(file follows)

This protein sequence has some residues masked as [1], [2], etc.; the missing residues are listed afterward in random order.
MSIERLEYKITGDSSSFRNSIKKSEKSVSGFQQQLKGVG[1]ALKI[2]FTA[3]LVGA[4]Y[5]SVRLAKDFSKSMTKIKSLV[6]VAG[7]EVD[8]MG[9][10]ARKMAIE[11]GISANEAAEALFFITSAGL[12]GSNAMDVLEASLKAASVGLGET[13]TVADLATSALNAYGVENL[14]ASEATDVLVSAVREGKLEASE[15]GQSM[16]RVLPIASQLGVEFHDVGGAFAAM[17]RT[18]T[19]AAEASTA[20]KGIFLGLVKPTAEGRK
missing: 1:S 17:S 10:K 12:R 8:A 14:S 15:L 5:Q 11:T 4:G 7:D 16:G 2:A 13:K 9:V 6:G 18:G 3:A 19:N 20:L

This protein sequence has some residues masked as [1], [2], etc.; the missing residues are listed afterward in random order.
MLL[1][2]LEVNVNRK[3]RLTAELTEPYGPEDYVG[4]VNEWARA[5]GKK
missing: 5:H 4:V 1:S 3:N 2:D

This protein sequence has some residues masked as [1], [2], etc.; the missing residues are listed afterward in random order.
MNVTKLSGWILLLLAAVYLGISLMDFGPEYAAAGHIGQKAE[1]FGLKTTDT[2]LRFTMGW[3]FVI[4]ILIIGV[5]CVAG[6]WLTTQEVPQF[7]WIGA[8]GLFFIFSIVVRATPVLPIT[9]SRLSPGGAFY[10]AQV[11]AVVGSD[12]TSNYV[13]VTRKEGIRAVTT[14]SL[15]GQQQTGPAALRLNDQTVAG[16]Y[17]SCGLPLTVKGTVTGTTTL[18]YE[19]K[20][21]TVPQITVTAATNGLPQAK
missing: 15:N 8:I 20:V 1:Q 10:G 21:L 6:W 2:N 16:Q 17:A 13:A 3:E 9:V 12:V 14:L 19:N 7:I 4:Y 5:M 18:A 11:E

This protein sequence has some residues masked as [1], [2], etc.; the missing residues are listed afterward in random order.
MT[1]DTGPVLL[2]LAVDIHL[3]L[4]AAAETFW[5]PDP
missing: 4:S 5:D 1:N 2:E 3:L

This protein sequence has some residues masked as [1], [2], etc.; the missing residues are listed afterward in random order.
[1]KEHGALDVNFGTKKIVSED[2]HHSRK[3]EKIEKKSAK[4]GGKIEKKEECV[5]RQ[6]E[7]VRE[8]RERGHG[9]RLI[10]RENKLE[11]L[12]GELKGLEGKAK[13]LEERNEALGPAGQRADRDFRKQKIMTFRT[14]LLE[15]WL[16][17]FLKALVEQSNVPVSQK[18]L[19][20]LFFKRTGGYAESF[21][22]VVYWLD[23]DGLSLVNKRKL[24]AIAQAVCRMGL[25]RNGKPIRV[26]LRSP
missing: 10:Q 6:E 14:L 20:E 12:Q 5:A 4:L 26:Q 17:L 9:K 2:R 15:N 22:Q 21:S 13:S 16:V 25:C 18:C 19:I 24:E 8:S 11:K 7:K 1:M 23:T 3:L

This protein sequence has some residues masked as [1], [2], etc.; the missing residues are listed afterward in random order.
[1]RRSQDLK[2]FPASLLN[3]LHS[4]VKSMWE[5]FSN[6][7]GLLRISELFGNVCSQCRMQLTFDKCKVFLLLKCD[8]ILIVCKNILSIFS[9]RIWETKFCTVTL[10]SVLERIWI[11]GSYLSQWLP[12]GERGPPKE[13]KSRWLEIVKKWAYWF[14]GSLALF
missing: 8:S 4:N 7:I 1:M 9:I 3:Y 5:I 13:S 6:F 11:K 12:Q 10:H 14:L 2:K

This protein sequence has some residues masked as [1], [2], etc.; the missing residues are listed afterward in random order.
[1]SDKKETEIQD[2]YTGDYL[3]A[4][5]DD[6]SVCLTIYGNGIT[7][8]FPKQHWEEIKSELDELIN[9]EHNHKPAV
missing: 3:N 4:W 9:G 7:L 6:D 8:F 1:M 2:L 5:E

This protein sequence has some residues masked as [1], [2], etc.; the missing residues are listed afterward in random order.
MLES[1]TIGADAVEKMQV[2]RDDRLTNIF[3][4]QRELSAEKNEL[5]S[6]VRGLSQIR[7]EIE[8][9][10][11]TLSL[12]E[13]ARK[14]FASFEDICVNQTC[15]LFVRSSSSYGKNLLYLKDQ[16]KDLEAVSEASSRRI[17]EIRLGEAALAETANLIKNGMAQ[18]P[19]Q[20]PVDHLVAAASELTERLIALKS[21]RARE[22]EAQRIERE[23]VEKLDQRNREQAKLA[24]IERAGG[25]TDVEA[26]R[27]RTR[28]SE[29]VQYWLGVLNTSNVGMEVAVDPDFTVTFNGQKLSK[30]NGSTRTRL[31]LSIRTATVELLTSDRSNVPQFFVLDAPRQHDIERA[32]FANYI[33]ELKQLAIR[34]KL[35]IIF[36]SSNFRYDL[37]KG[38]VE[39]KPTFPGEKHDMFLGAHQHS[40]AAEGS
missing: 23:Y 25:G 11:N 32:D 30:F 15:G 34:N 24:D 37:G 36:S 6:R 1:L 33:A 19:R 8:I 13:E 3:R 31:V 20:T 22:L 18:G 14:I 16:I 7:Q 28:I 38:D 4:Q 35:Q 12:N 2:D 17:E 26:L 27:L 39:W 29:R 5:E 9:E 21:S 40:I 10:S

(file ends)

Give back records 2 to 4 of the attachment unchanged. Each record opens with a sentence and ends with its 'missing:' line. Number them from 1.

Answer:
This protein sequence has some residues masked as [1], [2], etc.; the missing residues are listed afterward in random order.
MLL[1][2]LEVNVNRK[3]RLTAELTEPYGPEDYVG[4]VNEWARA[5]GKK
missing: 5:H 4:V 1:S 3:N 2:D

This protein sequence has some residues masked as [1], [2], etc.; the missing residues are listed afterward in random order.
MNVTKLSGWILLLLAAVYLGISLMDFGPEYAAAGHIGQKAE[1]FGLKTTDT[2]LRFTMGW[3]FVI[4]ILIIGV[5]CVAG[6]WLTTQEVPQF[7]WIGA[8]GLFFIFSIVVRATPVLPIT[9]SRLSPGGAFY[10]AQV[11]AVVGSD[12]TSNYV[13]VTRKEGIRAVTT[14]SL[15]GQQQTGPAALRLNDQTVAG[16]Y[17]SCGLPLTVKGTVTGTTTL[18]YE[19]K[20][21]TVPQITVTAATNGLPQAK
missing: 15:N 8:I 20:V 1:Q 10:G 21:L 6:W 2:N 16:Q 17:A 13:A 3:E 9:V 12:V 14:L 19:N 7:I 4:Y 5:M 18:A 11:E

This protein sequence has some residues masked as [1], [2], etc.; the missing residues are listed afterward in random order.
MT[1]DTGPVLL[2]LAVDIHL[3]L[4]AAAETFW[5]PDP
missing: 4:S 5:D 1:N 2:E 3:L